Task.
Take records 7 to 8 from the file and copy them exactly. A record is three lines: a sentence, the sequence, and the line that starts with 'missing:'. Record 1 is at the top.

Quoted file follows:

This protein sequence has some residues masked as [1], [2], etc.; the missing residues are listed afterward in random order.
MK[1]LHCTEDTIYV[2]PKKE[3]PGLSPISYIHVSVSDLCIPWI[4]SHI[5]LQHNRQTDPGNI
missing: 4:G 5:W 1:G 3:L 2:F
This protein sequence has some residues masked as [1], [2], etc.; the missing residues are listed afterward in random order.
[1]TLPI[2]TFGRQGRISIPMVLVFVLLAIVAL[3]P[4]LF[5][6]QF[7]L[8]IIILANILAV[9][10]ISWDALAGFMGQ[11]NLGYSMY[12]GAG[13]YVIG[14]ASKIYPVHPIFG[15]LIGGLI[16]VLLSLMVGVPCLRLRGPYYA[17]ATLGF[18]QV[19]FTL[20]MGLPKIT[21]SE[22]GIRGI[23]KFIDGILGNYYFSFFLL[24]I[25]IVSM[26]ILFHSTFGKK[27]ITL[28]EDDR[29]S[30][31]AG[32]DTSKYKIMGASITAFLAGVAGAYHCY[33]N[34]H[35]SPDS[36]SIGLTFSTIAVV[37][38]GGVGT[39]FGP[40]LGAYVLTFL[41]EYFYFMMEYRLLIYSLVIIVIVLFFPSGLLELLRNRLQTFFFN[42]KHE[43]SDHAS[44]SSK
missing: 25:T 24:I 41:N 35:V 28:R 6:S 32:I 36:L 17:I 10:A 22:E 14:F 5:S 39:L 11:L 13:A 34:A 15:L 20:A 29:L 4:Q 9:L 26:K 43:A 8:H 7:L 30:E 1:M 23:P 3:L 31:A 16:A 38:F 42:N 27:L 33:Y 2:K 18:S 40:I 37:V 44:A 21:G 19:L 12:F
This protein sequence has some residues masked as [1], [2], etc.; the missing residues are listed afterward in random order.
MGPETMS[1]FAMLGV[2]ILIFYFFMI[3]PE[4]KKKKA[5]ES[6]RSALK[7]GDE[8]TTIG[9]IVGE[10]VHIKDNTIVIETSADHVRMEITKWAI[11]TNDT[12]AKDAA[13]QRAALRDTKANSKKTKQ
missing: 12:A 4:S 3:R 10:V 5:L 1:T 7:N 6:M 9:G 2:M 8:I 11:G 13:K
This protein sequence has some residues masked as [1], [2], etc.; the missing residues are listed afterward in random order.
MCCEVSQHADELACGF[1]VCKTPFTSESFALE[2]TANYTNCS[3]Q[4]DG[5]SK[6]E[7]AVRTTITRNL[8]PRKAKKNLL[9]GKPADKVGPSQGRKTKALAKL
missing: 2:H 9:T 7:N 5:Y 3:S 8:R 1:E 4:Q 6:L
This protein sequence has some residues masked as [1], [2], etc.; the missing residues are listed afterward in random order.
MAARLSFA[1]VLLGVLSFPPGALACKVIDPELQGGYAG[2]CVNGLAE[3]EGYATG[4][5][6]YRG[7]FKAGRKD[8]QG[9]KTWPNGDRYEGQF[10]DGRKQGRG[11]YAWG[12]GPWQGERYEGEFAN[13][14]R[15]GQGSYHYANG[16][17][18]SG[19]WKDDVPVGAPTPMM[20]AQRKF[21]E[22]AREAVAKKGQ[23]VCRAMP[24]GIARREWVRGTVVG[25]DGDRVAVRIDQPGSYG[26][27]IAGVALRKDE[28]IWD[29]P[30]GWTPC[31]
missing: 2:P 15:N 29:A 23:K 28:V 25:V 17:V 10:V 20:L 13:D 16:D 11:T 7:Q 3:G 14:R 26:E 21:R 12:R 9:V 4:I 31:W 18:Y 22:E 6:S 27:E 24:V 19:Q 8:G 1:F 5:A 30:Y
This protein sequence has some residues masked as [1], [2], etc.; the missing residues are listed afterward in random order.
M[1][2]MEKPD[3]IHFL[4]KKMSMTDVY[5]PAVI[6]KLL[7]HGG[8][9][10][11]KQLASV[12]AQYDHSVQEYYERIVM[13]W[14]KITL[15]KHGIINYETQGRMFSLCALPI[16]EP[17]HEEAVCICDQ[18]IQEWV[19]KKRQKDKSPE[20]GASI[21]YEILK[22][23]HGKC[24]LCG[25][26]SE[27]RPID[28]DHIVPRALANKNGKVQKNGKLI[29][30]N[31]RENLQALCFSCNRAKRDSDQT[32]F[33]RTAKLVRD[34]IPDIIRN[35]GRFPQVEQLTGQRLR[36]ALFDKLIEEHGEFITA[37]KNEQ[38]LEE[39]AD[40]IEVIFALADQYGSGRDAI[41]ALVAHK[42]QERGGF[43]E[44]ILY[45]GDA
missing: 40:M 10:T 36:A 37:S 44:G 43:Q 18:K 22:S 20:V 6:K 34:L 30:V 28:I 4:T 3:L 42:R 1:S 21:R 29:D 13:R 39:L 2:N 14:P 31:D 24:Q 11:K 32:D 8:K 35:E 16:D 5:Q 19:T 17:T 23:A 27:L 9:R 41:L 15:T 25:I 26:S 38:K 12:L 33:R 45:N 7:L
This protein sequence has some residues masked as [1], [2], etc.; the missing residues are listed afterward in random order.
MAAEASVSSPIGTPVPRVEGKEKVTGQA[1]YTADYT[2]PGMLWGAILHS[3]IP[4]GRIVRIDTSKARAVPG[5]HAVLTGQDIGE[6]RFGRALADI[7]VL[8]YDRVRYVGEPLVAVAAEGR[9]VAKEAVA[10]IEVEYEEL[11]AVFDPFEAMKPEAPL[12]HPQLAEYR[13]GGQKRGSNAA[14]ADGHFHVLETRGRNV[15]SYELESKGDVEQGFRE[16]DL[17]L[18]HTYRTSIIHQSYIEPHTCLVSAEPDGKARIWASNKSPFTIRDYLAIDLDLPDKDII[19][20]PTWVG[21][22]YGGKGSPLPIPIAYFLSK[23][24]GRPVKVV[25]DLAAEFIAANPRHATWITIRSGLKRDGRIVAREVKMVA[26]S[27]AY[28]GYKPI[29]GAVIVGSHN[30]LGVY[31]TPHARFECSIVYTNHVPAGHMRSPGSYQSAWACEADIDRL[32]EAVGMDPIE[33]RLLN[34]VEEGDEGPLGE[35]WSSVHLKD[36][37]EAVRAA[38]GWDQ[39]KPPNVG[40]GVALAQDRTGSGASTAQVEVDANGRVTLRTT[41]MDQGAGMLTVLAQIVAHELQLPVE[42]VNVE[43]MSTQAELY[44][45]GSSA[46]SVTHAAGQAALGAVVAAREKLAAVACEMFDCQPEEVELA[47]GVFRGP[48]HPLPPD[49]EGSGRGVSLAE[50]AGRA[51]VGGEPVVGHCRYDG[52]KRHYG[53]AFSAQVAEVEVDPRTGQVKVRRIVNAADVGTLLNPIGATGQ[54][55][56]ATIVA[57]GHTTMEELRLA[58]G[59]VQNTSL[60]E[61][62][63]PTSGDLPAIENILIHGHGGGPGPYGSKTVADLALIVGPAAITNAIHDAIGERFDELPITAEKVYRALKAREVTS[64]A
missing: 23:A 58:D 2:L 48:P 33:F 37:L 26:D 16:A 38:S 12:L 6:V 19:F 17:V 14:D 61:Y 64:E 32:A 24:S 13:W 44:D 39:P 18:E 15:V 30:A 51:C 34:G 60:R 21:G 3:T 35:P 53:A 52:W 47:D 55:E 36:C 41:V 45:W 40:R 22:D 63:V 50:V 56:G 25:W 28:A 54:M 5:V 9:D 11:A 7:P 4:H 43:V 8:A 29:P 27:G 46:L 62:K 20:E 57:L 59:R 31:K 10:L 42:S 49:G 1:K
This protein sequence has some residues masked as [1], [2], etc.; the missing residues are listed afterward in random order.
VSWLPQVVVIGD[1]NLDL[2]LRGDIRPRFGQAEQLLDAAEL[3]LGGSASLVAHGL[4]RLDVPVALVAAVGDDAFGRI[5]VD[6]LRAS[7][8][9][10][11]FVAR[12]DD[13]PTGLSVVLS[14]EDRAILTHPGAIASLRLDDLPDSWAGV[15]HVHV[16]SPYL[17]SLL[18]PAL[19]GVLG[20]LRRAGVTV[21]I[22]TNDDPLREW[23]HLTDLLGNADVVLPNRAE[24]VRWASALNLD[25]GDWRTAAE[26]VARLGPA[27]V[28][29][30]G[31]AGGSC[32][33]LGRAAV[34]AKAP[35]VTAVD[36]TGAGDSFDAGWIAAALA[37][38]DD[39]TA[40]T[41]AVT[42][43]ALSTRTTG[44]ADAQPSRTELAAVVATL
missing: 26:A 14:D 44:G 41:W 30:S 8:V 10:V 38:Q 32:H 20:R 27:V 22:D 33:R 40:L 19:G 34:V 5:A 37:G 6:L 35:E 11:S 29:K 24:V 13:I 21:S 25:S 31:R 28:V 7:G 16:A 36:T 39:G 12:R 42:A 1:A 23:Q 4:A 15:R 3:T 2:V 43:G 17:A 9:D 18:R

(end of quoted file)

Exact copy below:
This protein sequence has some residues masked as [1], [2], etc.; the missing residues are listed afterward in random order.
MAAEASVSSPIGTPVPRVEGKEKVTGQA[1]YTADYT[2]PGMLWGAILHS[3]IP[4]GRIVRIDTSKARAVPG[5]HAVLTGQDIGE[6]RFGRALADI[7]VL[8]YDRVRYVGEPLVAVAAEGR[9]VAKEAVA[10]IEVEYEEL[11]AVFDPFEAMKPEAPL[12]HPQLAEYR[13]GGQKRGSNAA[14]ADGHFHVLETRGRNV[15]SYELESKGDVEQGFRE[16]DL[17]L[18]HTYRTSIIHQSYIEPHTCLVSAEPDGKARIWASNKSPFTIRDYLAIDLDLPDKDII[19][20]PTWVG[21][22]YGGKGSPLPIPIAYFLSK[23][24]GRPVKVV[25]DLAAEFIAANPRHATWITIRSGLKRDGRIVAREVKMVA[26]S[27]AY[28]GYKPI[29]GAVIVGSHN[30]LGVY[31]TPHARFECSIVYTNHVPAGHMRSPGSYQSAWACEADIDRL[32]EAVGMDPIE[33]RLLN[34]VEEGDEGPLGE[35]WSSVHLKD[36][37]EAVRAA[38]GWDQ[39]KPPNVG[40]GVALAQDRTGSGASTAQVEVDANGRVTLRTT[41]MDQGAGMLTVLAQIVAHELQLPVE[42]VNVE[43]MSTQAELY[44][45]GSSA[46]SVTHAAGQAALGAVVAAREKLAAVACEMFDCQPEEVELA[47]GVFRGP[48]HPLPPD[49]EGSGRGVSLAE[50]AGRA[51]VGGEPVVGHCRYDG[52]KRHYG[53]AFSAQVAEVEVDPRTGQVKVRRIVNAADVGTLLNPIGATGQ[54][55][56]ATIVA[57]GHTTMEELRLA[58]G[59]VQNTSL[60]E[61][62][63]PTSGDLPAIENILIHGHGGGPGPYGSKTVADLALIVGPAAITNAIHDAIGERFDELPITAEKVYRALKAREVTS[64]A
missing: 23:A 58:D 2:L 48:P 33:F 37:L 26:D 16:A 38:S 12:L 6:V 19:F 17:V 14:D 61:Y 64:E 32:A 24:S 13:W 44:D 39:P 18:E 15:V 30:A 51:C 34:G 60:R 21:G 3:T 35:P 53:A 52:W 47:D 55:E 36:C 41:V 45:W 40:R 22:D 63:V 50:V 56:G 25:W 28:A 54:M 5:V 9:D 11:A 7:P 4:H 43:V 8:A 29:P 27:G 46:L 62:K 20:E 57:L 59:R 31:K 10:L 42:S 49:G 1:K
This protein sequence has some residues masked as [1], [2], etc.; the missing residues are listed afterward in random order.
VSWLPQVVVIGD[1]NLDL[2]LRGDIRPRFGQAEQLLDAAEL[3]LGGSASLVAHGL[4]RLDVPVALVAAVGDDAFGRI[5]VD[6]LRAS[7][8][9][10][11]FVAR[12]DD[13]PTGLSVVLS[14]EDRAILTHPGAIASLRLDDLPDSWAGV[15]HVHV[16]SPYL[17]SLL[18]PAL[19]GVLG[20]LRRAGVTV[21]I[22]TNDDPLREW[23]HLTDLLGNADVVLPNRAE[24]VRWASALNLD[25]GDWRTAAE[26]VARLGPA[27]V[28][29][30]G[31]AGGSC[32][33]LGRAAV[34]AKAP[35]VTAVD[36]TGAGDSFDAGWIAAALA[37][38]DD[39]TA[40]T[41]AVT[42][43]ALSTRTTG[44]ADAQPSRTELAAVVATL
missing: 26:A 14:D 44:G 41:W 30:S 8:V 10:V 38:Q 32:H 20:R 27:V 22:D 33:R 40:L 19:G 34:V 5:A 37:G 6:L 35:E 11:S 29:K 24:V 13:I 21:S 25:S 31:R 28:V 7:G 16:A 36:T 39:G 12:R 42:A 1:A 23:Q 4:A 15:R 3:T 2:V 43:G 17:A 9:D 18:R